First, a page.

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From the April 1918 issue of The Christian Science Journal

On page 410 of Science and Health, Mrs. Eddy says: "Every trial of our faith in God makes us stronger. The more difficult seems the material condition to be overcome by Spirit, the stronger should be our faith and the purer our love." How often have Christian Scientists found this to be true in overcoming the material conditions which present themselves and which have assumed such magnitude as to try not only their faith and love but their understanding as well.

Perhaps it may be that a loved one seems slow to yield to the purifying influence of Truth. Perhaps faith and love are tried by unlovely traits of character which may include many of the "works of the flesh" which Paul in his epistle to the Galatians tells us are made manifest. Although we are so far at these times from being able to see our loved one in the image and likeness of God, yet if we face a trial from which no human escape is possible, how quickly in our extremity we turn absolutely to God for our help and say, "What is mine is Thine." Countless Christian Science mothers have had to prove this true; they have had to pass through the trial of their faith in God when called upon to offer their sons to the great cause of Truth, or the war in which "Michael and his angels fought against the dragon," as the Revelator tells us. The fact that Michael and his angels prevailed is very comforting.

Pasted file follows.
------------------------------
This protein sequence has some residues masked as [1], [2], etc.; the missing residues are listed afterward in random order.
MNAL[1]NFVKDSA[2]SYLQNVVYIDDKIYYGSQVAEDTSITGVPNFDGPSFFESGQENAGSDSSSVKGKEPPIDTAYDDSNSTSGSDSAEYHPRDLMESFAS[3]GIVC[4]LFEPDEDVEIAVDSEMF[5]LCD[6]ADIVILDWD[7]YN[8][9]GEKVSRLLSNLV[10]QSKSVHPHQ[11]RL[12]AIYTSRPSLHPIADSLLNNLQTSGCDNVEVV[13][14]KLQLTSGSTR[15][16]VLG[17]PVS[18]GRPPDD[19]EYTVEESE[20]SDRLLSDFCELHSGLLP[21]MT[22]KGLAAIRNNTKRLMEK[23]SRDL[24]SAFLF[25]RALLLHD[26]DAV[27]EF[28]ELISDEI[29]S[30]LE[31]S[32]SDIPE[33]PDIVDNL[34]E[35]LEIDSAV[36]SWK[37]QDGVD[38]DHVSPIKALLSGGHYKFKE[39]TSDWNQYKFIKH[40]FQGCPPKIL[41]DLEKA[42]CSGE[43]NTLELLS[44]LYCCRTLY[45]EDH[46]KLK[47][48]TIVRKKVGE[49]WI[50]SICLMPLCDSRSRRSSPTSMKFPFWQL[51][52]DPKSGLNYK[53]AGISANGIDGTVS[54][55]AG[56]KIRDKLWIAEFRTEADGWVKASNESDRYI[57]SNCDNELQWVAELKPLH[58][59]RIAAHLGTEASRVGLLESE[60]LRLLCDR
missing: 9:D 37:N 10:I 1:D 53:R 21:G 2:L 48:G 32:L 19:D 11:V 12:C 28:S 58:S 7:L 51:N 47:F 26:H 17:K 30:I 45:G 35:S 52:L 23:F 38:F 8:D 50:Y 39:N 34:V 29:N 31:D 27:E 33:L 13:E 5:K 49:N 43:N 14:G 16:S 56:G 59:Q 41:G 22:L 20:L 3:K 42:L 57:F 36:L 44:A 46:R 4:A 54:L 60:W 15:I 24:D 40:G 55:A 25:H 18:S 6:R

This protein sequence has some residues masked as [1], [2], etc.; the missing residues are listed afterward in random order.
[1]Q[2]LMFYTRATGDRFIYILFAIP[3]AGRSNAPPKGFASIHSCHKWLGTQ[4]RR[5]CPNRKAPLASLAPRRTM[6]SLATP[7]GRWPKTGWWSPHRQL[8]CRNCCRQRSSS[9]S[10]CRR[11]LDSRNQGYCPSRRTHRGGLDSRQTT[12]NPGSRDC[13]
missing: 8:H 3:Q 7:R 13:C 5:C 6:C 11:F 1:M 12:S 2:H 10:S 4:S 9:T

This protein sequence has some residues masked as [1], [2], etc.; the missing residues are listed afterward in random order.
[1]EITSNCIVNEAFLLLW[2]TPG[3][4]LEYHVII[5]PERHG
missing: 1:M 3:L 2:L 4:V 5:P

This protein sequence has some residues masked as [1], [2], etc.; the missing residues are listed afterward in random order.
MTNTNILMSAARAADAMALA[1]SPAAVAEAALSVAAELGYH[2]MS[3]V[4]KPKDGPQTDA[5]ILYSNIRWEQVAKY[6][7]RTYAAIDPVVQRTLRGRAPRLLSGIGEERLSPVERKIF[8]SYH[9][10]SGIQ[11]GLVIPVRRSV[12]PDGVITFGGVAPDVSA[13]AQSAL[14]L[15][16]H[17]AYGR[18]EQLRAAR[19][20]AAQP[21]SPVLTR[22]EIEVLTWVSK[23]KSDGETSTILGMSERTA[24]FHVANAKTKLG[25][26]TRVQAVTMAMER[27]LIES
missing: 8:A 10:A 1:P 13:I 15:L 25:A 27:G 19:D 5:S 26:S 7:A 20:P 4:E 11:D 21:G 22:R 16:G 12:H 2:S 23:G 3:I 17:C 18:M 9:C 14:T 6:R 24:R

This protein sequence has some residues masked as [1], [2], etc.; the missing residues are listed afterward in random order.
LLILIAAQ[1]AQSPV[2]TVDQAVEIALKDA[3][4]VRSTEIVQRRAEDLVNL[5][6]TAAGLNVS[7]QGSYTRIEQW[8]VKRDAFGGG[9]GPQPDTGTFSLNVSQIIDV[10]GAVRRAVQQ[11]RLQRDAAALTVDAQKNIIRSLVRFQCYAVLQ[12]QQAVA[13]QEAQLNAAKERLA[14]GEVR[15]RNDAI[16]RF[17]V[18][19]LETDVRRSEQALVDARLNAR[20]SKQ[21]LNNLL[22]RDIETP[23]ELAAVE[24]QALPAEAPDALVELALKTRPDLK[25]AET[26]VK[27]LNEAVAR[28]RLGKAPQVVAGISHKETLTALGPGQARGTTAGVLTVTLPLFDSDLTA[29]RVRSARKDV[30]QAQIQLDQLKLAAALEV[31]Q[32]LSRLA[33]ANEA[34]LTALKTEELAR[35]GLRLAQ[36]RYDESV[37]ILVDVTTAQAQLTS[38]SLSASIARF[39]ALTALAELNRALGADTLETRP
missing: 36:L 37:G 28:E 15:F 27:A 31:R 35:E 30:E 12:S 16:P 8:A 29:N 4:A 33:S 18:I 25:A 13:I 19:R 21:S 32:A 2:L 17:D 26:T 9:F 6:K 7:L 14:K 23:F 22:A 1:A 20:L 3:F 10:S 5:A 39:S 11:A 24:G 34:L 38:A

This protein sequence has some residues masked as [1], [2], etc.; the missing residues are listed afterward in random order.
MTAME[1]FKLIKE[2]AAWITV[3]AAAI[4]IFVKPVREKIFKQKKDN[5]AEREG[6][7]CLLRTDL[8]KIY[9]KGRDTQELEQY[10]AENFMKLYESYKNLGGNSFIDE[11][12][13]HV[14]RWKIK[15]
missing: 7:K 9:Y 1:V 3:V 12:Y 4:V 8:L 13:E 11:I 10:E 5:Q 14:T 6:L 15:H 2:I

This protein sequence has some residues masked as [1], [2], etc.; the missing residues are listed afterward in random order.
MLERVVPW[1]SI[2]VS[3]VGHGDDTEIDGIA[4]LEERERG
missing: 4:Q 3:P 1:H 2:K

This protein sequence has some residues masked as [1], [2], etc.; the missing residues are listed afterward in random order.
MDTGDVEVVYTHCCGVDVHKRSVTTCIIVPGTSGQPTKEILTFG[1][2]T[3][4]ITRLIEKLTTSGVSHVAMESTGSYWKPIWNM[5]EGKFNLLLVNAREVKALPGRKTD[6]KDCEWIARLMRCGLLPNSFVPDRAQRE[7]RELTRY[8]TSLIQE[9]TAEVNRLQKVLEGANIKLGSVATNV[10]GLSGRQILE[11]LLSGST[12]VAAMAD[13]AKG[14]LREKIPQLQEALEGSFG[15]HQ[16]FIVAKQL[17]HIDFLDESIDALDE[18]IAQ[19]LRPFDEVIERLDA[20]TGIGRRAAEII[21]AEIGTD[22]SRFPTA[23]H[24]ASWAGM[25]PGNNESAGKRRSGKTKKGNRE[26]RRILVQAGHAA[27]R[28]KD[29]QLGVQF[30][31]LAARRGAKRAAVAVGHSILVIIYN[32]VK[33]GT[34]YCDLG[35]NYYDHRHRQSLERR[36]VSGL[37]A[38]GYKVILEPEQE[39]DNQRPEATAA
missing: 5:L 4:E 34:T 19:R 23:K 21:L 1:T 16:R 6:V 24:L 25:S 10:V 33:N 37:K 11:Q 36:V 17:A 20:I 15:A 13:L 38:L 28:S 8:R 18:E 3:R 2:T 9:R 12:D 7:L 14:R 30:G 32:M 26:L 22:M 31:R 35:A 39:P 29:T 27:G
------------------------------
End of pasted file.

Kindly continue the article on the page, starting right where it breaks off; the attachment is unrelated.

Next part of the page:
One mother has cause to be deeply grateful for the revelation of the truth which came to her one bright morning last spring, when she received a letter telling her that her only son had enlisted in an Officers Reserve Training Camp near her home and was expecting to be called at any moment. This news came as a surprise, for her son was above the draft age and she had given the matter no thought. Everything was changed for her in the twinkling of an eye. The bright sunshine seemed hazy, the strength with which she had begun the day's task seemed to slip away from her, and she sat with clasped hands and blurred vision recalling these words from the letter: "He said he never could be a slacker, for his first duty was to his country, his second duty was to his mother, his wife, and his sister to help save them from the fate of the Belgian women, and last but not least, he realized his duty to Truth, to God and the cause of humanity."

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